For most businesses, a website is there to support key objectives. Your website should:
- Inform customers of product or service offerings and provide information about your company.
- Serve as a source of influence that converts a casual browser into a warm lead or interested buyer.
- Act as an extension of your brand; providing an excellent browsing experience and creating a positive impression.
To do this well, old methods of web design can be retooled. What do we mean?
Rather than treat a website as a static tool that you only tinker with when new products or services launch, you could adopt a more agile or fluid approach to your web design. This approach is known as growth-driven design (GDD), and it relies on quantitative data to tailor build strategies rather than guess at them.
Let's learn about growth driven design, why it's preferable to other types of web design practices, and how to apply it to your website or website redesign.
What is Growth Driven Design (GDD)
The idea of re-imagining strategies for website development can seem daunting, but the reality is that GDD streamlines the experience and leverages actual analytics (quantitative data based on user behavior) to make informed decisions.
In this way, your website is a living project that grows and adapts to meet not only your business objectives but your customers’ needs. GDD is usually achieved in three stages, which are described below.
This strategy shortens the time between conception and going live. However, it means that you need to be ready to pivot and be adaptable as real-time analytics determine whether or not you need to make adjustments to your web design. Let's review the stages of growth driven design.
Growth Driven Design vs. Traditional Design
The traditional approach to web design is the standard that business owners think of when a website redesign is on the table. Either an in-house or outsourced web design team conducts an analysis of your current website, changes are proposed and incorporated into a fresh web design, and a new website launches and goes unchanged for a few years until the next redesign.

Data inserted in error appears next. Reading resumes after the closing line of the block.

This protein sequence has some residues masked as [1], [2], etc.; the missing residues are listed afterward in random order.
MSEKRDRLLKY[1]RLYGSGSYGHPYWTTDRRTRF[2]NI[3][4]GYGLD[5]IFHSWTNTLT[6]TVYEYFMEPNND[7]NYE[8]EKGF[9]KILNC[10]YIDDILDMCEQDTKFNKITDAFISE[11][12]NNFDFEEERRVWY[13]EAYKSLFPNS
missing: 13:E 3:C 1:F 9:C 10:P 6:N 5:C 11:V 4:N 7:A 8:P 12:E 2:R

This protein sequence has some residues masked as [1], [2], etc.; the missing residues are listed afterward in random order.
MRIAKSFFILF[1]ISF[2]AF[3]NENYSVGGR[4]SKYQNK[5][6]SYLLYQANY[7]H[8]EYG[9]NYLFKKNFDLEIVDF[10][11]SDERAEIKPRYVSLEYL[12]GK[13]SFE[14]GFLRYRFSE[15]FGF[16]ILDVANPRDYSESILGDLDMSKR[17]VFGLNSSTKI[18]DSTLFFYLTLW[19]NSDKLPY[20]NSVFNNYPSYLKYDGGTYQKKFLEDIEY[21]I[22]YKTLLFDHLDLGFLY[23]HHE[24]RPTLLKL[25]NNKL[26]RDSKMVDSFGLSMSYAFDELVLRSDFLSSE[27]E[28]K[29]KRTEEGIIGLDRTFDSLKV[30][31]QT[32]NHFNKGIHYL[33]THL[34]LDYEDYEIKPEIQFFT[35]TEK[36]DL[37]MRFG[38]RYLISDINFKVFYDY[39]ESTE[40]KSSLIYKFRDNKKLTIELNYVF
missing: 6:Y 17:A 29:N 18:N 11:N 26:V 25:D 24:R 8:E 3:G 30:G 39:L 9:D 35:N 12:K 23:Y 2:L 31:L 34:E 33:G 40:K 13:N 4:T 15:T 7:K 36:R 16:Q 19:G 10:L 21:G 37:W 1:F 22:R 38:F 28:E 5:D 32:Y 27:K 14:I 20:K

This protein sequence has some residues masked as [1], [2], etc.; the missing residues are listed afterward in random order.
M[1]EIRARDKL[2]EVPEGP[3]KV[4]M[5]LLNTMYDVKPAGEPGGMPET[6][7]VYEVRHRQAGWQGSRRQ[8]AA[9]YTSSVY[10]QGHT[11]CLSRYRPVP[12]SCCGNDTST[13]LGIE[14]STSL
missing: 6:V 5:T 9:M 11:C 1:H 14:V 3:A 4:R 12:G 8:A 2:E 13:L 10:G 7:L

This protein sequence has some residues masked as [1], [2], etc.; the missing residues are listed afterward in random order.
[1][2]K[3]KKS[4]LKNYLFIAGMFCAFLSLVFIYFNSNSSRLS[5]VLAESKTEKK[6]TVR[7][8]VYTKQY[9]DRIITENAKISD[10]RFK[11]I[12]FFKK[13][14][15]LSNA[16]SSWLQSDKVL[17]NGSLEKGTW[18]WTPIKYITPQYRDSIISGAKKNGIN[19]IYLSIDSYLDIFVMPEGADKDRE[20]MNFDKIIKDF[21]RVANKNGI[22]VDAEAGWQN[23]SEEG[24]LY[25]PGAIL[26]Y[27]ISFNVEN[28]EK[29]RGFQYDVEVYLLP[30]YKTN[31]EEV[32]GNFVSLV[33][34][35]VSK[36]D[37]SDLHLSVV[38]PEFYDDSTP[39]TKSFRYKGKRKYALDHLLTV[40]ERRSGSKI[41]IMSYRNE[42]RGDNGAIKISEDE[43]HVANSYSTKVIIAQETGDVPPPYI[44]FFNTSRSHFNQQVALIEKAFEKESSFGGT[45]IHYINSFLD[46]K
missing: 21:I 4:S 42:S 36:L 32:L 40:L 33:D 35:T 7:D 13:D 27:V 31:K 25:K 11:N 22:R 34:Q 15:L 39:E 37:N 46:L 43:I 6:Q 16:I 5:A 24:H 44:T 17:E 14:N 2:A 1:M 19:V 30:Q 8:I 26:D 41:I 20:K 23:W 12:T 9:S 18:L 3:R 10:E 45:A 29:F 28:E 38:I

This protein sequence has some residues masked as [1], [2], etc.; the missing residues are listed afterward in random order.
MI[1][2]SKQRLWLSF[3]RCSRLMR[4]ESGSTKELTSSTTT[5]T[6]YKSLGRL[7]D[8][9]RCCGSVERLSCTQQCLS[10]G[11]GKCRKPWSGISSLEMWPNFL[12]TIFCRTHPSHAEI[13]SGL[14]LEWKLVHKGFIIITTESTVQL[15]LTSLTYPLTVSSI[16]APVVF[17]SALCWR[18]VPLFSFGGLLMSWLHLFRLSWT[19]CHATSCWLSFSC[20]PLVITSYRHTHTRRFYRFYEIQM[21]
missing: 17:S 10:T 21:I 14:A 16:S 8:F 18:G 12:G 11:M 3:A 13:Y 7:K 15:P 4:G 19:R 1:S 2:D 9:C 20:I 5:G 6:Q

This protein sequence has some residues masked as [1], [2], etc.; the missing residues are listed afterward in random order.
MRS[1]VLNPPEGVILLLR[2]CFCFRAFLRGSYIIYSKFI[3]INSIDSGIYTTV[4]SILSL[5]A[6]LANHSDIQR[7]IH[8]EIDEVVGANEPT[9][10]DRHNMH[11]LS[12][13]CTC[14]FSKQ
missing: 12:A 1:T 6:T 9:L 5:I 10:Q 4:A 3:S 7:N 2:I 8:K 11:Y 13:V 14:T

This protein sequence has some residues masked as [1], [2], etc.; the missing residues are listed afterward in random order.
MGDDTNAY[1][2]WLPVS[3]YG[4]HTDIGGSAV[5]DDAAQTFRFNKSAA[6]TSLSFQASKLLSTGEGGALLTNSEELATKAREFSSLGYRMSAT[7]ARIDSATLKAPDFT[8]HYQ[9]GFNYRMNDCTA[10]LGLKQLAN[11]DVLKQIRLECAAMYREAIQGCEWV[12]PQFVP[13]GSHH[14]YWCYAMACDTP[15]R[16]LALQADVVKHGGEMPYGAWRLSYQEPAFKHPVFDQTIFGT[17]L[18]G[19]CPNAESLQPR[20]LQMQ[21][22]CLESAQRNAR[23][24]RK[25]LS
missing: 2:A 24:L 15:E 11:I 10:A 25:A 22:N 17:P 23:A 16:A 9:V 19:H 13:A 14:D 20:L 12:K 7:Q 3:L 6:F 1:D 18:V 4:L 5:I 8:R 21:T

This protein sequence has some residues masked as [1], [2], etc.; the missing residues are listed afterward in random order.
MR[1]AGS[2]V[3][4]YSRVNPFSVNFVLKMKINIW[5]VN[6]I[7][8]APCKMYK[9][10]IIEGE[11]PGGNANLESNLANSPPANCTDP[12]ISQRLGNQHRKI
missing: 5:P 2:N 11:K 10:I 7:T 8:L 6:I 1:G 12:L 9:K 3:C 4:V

The traditional approach is a high-risk budget drain that requires a significant up-front time commitment. By comparison, growth driven design challenges traditional assumptions to help companies minimize risk and initial website launch expenses, expedite launch, and stay continuously updated.
Stages of Growth Driven Design
1. The Strategy Phase: What Do You Want to Achieve?
Before you start picking web design themes or hiring a copywriting team, you need to think about what you want to achieve with your website.
This can include not only essential information such as an “About Us” page but also incorporate key functionalities that you want your business website to have. Keep your target audience’s needs front and center. For example, if you have a plethora of content you plan to organize and offer as part of a lead generation and nurturing campaign, that information needs to be listed in your objectives.
Then go beyond website functionality and think about other overall business goals that you want to reach with this website. Do you hope to boost sales, expand into a specific region or market, or simply drive more traffic to your website? For best results, make these over-arching goals more specific such as “increase website traffic by 50% by the end of the fiscal year.”
As you write this wish list of goals, rank them by priority. Failure to do so could have you chasing web design strategies that, while nice, aren’t essential. Let analytics drive your decisions.
If you're spending lengthy amounts of time educating and explaining how your products and services solve problems or you're struggling to grow website traffic and this is evident in the data, then make it a web design priority to organize and offer a robust content library. Similarly, if your goal is to increase sales by 20% per month and your 'About Us" page isn’t central to driving sales, don’t make this a page redesign priority.
Additionally, research your buyer personas to gather user behavior data. This is when your design and marketing teams create diverse buyer personas by researching how visitors currently use your website. Tactics like journey mapping and following the user through a sales funnel are good ways to form accurate assumptions about different buyer persona goals and conversion preferences.
2. The Launch Pad Phase - The "Doing" Phase
This is the “doing” stage. You take the information you’ve compiled from the strategy phase and begin to build your website. Incorporate only the most important features you prioritized while strategizing your goals.
In this phase, experts recommend including no more than 20% of your wish list. It's good practice to create a month-to-month development plan. The general objective should be to plan and build assets that improve upon your current website in ways that can be measured for impact.
Developers use the phrase launch pad website because, during this time, the goal isn’t perfection. The goal is to create a functional, user-friendly website that allows you to determine what weak spots, if any, exist. You’re not married to anything on this website and the web design because you know that depending on what the analytics show, you’ll make adjustments as needed.